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Trade union recognition

When a trade union and an employer agree to bargain about employment terms and conditions, the employer is said to recognise the trade union. Find out what it means if your workplace has a recognised trade union.

The role of a recognised trade union

A recognised trade union represents workers in negotiations with their employer. These negotiations will usually centre on workers terms and conditions.

When an employer recognises a trade union, it will be for bargaining on behalf of a particular group of workers. This group is often called a bargaining unit.

Rights of a recognised trade union

An independent trade unionrecognised by an employer has certain legal rights. These include the rights for its:

  • officials to be given time off work by the employer to carry out their trade union duties
  • members to be given time off work to take part in trade union activities
  • officials to be given information by the employer that they can use in collective bargaining with the employer
  • learning representatives to be given time off for their duties in relation to the learning and training of employees and to have training to carry out those duties

An independenttrade unionrecognised by an employeralso has the right to be consulted by the employer about certain issues. These include:

  • health and safety matters
  • when the employer is thinking about making a group of workers that includes tradeunion members redundant
  • when the transfer of the employers business is being considered
  • Employee information and consultation rights
  • Collective redundancy consultation representatives
  • Resolving problems with trade unions

Gaining trade union recognition

A trade union can become recognised by making a voluntary agreement or following a statutory procedure involving theCentral Arbitration Committee (CAC).

Voluntary recognition

If your employer does not recognise a trade union in your workplace, then a trade union can become recognised by making a voluntary agreement with your employer. This is the way most recognition arrangements in the UK are established.

Statutory recognition

If your employer will not make a voluntary agreement with a trade union, then the trade union can follow a statutory procedure for recognition. The statutory procedure applies to employers that have 21 or more workers.

To follow the statutory procedure, the trade union must first write to your employer requesting recognition.

The role of the CAC

If your employer doesnt agree to recognisea trade union, the trade union can apply to theCAC for recognition to be awarded for a particular bargaining unit (group of workers).

When the trade union applies to the CACit will say what it thinks the bargaining unit should be. If the employer disagrees and no agreement can be reached, the CAC will decide what it should be.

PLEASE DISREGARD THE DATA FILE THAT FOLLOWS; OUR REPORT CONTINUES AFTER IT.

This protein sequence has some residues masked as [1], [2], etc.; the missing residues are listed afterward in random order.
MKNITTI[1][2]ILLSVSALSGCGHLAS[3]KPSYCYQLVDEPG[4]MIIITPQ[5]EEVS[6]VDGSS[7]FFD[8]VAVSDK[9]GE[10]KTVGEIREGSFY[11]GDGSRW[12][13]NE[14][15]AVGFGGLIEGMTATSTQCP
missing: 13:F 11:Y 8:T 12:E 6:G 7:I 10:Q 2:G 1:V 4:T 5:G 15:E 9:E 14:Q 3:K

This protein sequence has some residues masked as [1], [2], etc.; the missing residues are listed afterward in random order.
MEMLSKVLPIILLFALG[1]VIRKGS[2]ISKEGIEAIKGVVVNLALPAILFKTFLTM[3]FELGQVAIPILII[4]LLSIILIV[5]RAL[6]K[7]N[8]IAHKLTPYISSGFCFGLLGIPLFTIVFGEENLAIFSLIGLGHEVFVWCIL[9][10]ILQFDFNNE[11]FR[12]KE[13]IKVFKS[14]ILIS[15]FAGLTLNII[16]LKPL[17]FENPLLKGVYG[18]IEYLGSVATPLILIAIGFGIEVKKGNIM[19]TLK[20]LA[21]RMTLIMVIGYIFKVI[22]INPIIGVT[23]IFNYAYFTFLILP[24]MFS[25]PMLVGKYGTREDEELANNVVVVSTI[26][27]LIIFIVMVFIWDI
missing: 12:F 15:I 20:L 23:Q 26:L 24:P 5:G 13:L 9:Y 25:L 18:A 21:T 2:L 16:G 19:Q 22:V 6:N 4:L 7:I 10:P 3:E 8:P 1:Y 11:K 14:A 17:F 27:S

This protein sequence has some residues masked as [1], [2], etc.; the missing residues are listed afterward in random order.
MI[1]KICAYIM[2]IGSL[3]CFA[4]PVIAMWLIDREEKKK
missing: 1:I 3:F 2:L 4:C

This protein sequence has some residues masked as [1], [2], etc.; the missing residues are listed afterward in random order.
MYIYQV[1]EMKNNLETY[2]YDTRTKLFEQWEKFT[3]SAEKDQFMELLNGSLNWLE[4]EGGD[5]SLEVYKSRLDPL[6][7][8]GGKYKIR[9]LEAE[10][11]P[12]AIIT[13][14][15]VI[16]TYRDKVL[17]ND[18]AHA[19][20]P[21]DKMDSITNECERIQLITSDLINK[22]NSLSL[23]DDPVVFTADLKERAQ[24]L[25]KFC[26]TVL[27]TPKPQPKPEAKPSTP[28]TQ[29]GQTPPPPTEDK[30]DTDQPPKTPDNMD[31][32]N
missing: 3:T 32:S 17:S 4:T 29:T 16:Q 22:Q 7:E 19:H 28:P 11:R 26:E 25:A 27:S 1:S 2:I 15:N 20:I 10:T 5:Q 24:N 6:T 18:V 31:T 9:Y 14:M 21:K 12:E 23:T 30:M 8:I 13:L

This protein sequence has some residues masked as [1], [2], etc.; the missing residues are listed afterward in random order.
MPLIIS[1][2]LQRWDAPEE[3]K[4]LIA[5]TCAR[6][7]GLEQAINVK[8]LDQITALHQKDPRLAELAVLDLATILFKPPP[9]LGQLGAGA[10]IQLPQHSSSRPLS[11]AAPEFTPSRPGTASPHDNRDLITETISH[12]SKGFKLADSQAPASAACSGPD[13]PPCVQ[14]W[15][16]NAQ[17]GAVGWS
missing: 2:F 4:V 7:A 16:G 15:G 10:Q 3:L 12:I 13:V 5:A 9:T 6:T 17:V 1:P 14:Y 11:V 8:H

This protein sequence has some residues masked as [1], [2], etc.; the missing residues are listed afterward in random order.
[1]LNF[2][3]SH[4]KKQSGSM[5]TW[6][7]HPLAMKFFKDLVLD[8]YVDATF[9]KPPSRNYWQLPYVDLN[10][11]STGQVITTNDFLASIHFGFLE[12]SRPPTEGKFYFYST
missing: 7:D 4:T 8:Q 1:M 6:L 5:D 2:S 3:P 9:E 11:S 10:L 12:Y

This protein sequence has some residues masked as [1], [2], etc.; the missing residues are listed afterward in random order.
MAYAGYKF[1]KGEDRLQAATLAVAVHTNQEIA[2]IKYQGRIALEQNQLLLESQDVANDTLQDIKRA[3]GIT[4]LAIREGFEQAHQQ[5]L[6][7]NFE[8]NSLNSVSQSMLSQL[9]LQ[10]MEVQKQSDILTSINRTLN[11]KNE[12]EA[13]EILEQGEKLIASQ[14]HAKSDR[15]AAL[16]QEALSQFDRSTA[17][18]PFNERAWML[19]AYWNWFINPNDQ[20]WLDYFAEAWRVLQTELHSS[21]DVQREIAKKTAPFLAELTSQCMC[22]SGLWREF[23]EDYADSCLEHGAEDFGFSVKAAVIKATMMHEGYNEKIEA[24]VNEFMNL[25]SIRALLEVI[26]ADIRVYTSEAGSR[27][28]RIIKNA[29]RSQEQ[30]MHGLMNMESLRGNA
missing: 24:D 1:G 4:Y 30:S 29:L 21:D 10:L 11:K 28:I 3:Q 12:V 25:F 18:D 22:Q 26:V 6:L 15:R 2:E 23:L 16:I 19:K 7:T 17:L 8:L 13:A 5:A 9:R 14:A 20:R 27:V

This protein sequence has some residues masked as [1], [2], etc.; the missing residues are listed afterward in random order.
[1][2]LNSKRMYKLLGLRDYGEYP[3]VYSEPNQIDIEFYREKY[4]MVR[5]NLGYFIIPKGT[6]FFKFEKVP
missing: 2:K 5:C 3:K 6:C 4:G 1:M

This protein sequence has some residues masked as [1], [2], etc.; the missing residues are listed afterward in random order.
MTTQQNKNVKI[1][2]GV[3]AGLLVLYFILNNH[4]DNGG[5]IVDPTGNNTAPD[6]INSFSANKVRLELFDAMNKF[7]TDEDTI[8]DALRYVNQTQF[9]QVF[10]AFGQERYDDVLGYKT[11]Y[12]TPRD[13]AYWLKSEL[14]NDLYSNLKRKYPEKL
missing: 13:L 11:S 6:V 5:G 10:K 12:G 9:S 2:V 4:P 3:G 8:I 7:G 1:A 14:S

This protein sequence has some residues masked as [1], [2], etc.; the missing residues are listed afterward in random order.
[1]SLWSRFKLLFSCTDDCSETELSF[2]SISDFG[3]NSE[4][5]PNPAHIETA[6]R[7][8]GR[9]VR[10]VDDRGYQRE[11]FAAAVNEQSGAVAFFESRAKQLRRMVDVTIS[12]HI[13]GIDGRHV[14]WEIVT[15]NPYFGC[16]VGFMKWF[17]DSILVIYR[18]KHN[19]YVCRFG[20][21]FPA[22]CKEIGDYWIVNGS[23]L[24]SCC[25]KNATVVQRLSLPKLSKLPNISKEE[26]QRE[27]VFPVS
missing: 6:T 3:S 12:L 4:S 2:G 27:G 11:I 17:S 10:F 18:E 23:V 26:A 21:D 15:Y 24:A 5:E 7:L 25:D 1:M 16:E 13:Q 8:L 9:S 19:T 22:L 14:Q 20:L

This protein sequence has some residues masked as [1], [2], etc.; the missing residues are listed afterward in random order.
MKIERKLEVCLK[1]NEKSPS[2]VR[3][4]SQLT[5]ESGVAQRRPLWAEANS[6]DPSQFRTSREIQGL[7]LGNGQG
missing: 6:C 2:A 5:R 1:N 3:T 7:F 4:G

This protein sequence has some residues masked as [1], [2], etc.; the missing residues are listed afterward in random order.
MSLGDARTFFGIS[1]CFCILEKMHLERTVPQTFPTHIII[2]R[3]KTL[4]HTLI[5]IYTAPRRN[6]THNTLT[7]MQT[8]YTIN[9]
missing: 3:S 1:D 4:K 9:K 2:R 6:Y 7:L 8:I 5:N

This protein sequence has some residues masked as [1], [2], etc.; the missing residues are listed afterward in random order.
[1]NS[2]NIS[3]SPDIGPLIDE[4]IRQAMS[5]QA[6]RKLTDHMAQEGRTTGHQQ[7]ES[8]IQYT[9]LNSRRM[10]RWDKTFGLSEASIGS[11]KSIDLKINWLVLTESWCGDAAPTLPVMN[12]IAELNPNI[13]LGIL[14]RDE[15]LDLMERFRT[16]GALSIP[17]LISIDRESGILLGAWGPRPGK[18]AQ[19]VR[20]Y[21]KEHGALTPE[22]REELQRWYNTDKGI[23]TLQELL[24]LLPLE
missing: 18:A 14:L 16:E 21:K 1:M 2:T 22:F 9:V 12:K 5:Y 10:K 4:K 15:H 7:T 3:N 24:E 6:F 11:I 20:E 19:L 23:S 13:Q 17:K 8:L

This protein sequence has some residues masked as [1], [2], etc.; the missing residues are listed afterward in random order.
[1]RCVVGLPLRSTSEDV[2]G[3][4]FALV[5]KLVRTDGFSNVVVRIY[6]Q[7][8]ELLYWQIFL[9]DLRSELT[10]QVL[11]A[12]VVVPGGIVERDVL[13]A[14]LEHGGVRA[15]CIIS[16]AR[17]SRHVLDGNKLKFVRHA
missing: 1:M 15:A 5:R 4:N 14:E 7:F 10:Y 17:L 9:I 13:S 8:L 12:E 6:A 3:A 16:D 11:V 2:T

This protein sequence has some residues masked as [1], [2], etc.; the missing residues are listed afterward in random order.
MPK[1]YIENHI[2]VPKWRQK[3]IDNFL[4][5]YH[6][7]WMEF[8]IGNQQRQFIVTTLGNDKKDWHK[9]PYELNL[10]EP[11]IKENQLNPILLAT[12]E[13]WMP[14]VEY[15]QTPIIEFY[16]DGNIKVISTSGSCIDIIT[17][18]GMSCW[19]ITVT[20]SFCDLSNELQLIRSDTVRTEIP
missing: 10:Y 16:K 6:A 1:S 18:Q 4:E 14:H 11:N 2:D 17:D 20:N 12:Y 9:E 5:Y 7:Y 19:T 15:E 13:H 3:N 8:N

Support for applications to the CAC

The CAC will look at anyapplications against a number of criteria, many of which relate to the strength of support for recognition among the workers in the bargaining unit. For example, the CAC cannot proceed with an application if fewer than 10 per cent of those workers are members of the tradeunion.

If you are in the bargaining unit, the trade union canto write to you for supportfor their application, whether or not you are a trade union member.

If50 per cent or fewer ofworkers ina bargaining unit are trade union members, the CAC will hold a secret ballot to find out how much support the trade union has. The CAC can only award recognition if:

  • 40 per cent of all the workers in the bargaining unit take part in the vote
  • a majority of those vote 'yes'.

If a ballot is held, the trade union will be entitled to hold meetings with workers in the bargaining unit in the run-up to the ballot.You will be given the opportunity to vote, even if you are not a member of the tradeunion. The ballotmay involve voting in the workplace or voting by post.

CAC recognition

If the CAC awards recognition toa trade union,your employer is required to bargain with it over your pay, hours and holidays for at least three years. After this three-year period, the employer or workers in the bargaining unit can apply to the CAC to derecognise the trade union (remove theneed to bargain with the trade union).

The statutory recognition and derecognition procedures are explained in full in a guide produced by the CAC.

Derecognition of a trade union

A similar procedure operates in relation to applications for derecognition of a trade union. For example, the CAC may arrange a secret ballot among the affected workforce to assess the strength of support for derecognition.

Protection of your employment rights

Your employer must not dismiss youbecause ofyour involvement or attitude towardsa trade unions application for recognition or derecognition. You are also protected against other forms of detriment (loss), for example if your employer does not give you a payrise.

  • Unfair dismissal

This content is subject to Crown Copyright

Source:
DirectGov
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